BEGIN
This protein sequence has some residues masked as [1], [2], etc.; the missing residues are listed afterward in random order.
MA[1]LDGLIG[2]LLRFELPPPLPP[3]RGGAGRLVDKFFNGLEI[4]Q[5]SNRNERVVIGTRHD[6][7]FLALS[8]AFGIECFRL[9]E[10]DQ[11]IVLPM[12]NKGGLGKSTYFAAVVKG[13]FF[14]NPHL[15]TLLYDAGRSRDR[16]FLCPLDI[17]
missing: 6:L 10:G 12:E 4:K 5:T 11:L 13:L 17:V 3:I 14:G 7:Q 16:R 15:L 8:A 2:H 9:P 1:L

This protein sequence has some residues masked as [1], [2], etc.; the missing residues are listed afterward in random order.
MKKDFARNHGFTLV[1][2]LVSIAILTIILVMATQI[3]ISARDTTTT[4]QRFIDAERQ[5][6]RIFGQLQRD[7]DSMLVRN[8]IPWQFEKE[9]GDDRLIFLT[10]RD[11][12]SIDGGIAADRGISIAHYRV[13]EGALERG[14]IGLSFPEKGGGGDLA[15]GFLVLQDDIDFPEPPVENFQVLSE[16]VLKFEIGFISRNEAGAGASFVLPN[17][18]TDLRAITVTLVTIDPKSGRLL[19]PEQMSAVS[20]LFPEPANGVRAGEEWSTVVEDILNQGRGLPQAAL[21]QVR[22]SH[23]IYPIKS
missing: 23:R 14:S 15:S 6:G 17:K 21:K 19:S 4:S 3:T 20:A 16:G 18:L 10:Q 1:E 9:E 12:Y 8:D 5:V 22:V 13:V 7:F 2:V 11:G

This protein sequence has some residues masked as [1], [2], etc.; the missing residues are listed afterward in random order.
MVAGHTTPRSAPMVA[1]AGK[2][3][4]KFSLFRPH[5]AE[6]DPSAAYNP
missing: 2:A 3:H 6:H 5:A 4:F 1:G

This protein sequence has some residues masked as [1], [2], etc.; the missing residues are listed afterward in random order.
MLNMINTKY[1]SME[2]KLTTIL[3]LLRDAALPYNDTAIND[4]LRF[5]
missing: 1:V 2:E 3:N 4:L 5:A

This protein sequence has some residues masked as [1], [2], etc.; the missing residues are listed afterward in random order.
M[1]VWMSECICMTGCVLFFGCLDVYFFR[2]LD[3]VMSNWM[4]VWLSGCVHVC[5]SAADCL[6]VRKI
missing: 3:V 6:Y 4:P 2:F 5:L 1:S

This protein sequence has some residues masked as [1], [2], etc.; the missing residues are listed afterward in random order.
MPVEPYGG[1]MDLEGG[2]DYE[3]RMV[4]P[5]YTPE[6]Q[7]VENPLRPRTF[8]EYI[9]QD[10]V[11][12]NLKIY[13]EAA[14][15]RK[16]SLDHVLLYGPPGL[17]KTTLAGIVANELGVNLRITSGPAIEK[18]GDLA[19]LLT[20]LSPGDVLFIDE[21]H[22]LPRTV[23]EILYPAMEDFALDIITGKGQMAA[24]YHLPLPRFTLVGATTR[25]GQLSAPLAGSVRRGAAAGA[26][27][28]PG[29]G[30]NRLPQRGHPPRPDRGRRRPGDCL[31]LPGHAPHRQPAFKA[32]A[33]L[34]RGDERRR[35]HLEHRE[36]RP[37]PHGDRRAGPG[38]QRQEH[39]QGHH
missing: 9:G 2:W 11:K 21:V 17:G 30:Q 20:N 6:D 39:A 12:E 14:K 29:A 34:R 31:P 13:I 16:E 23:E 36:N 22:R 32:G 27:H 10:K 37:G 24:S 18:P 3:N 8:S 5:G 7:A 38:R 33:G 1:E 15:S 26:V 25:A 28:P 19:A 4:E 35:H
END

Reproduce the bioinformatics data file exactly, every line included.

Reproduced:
This protein sequence has some residues masked as [1], [2], etc.; the missing residues are listed afterward in random order.
MA[1]LDGLIG[2]LLRFELPPPLPP[3]RGGAGRLVDKFFNGLEI[4]Q[5]SNRNERVVIGTRHD[6][7]FLALS[8]AFGIECFRL[9]E[10]DQ[11]IVLPM[12]NKGGLGKSTYFAAVVKG[13]FF[14]NPHL[15]TLLYDAGRSRDR[16]FLCPLDI[17]
missing: 6:L 10:G 12:E 4:K 5:T 11:L 13:L 17:V 3:I 14:G 7:Q 16:R 15:L 8:A 2:H 9:P 1:L

This protein sequence has some residues masked as [1], [2], etc.; the missing residues are listed afterward in random order.
MKKDFARNHGFTLV[1][2]LVSIAILTIILVMATQI[3]ISARDTTTT[4]QRFIDAERQ[5][6]RIFGQLQRD[7]DSMLVRN[8]IPWQFEKE[9]GDDRLIFLT[10]RD[11][12]SIDGGIAADRGISIAHYRV[13]EGALERG[14]IGLSFPEKGGGGDLA[15]GFLVLQDDIDFPEPPVENFQVLSE[16]VLKFEIGFISRNEAGAGASFVLPN[17][18]TDLRAITVTLVTIDPKSGRLL[19]PEQMSAVS[20]LFPEPANGVRAGEEWSTVVEDILNQGRGLPQAAL[21]QVR[22]SH[23]IYPIKS
missing: 23:R 14:S 15:S 6:G 17:K 21:K 19:S 4:S 3:T 20:A 16:G 18:L 10:Q 1:E 9:E 12:Y 8:D 5:V 22:V 13:V 7:F 2:V 11:G

This protein sequence has some residues masked as [1], [2], etc.; the missing residues are listed afterward in random order.
MVAGHTTPRSAPMVA[1]AGK[2][3][4]KFSLFRPH[5]AE[6]DPSAAYNP
missing: 2:A 3:H 6:H 5:A 4:F 1:G

This protein sequence has some residues masked as [1], [2], etc.; the missing residues are listed afterward in random order.
MLNMINTKY[1]SME[2]KLTTIL[3]LLRDAALPYNDTAIND[4]LRF[5]
missing: 1:V 2:E 3:N 4:L 5:A

This protein sequence has some residues masked as [1], [2], etc.; the missing residues are listed afterward in random order.
M[1]VWMSECICMTGCVLFFGCLDVYFFR[2]LD[3]VMSNWM[4]VWLSGCVHVC[5]SAADCL[6]VRKI
missing: 3:V 6:Y 4:P 2:F 5:L 1:S

This protein sequence has some residues masked as [1], [2], etc.; the missing residues are listed afterward in random order.
MPVEPYGG[1]MDLEGG[2]DYE[3]RMV[4]P[5]YTPE[6]Q[7]VENPLRPRTF[8]EYI[9]QD[10]V[11][12]NLKIY[13]EAA[14][15]RK[16]SLDHVLLYGPPGL[17]KTTLAGIVANELGVNLRITSGPAIEK[18]GDLA[19]LLT[20]LSPGDVLFIDE[21]H[22]LPRTV[23]EILYPAMEDFALDIITGKGQMAA[24]YHLPLPRFTLVGATTR[25]GQLSAPLAGSVRRGAAAGA[26][27][28]PG[29]G[30]NRLPQRGHPPRPDRGRRRPGDCL[31]LPGHAPHRQPAFKA[32]A[33]L[34]RGDERRR[35]HLEHRE[36]RP[37]PHGDRRAGPG[38]QRQEH[39]QGHH
missing: 9:G 2:W 11:K 21:V 17:G 30:Q 20:N 6:D 39:A 12:E 14:K 29:A 34:R 31:P 13:I 16:E 23:E 36:N 22:R 32:G 27:H 10:K 37:G 24:S 18:P 3:N 8:S 5:G 7:A 38:R 33:G 1:E 15:S 26:V 25:A 28:P 19:A 4:E 35:H